7) Cable, phone or Internet rate creep—Companies depend on our inertia. They know we tend to just keep paying whatever the cost increase because it's easier than making a change. Maybe now's the time to do a little price/usage comparison. Internet speeds, TV channels, extra phone services—they're all good if you really use them. If not, a call to the company and a bit of well-mannered negotiation might lower your monthlies.  

8) Unnecessary insurance—Unnecessary insurance can be a costly mistake. For instance, before you're talked into that insurance policy for your pet, make sure you know what's covered and what's not, and the size of the deductible. Likewise, be skeptical of things like travel insurance, wedding insurance—anything with limited coverage and multiple conditions.  Or collision coverage may not make sense if your car is very old and not worth repairing, 

9) Monthly subscriptions or memberships you don’t use—Are your magazine and newspapers piling up unread? How often have you gone to the gym in the last six months? What about that music service you subscribed to? It's easy to be enticed into signing up for these types of things—and just as easy to forget them. But the bills keep coming, so do a review and weed out any subscriptions and memberships that you no longer use.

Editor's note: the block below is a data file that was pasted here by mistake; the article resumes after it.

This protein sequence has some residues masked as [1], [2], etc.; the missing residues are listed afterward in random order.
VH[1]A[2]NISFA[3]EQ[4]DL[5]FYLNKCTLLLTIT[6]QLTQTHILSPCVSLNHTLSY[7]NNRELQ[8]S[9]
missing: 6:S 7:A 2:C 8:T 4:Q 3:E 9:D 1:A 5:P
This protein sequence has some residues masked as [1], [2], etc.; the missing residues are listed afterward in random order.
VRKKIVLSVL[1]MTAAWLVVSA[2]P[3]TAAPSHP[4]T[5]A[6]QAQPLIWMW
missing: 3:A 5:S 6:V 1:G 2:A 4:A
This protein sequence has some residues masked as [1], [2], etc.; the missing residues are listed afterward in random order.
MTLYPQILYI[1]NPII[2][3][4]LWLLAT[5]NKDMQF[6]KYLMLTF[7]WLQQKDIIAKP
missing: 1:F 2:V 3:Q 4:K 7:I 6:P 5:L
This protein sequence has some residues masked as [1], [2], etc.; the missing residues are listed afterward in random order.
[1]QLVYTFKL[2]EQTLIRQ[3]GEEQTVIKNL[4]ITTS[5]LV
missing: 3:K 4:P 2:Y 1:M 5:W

10) Not checking your restaurant bill—Again, mistakes happen. Most often they're innocent errors and there's no need to get upset, but there's also no need to pay for something you didn't order—or the tab for the guest at the next table!

You may have heard the old saying "A fool and his money are soon parted." Review—and take action—on these 10 common money wasters to make sure you're not one of them. Happy April Fools’ Day!

Have a personal finance question? Email us at askcarrie@schwab.com. Carrie cannot respond to questions directly, but your topic may be considered for a future article. For Schwab account questions and general inquiries contact Schwab.

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Important Disclosures

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The information provided here is for general informational purposes only and is not intended to be a substitute for specific individualized tax, legal or investment planning advice. Where specific advice is necessary or appropriate, consult with a qualified tax advisor, CPA, financial planner or investment manager.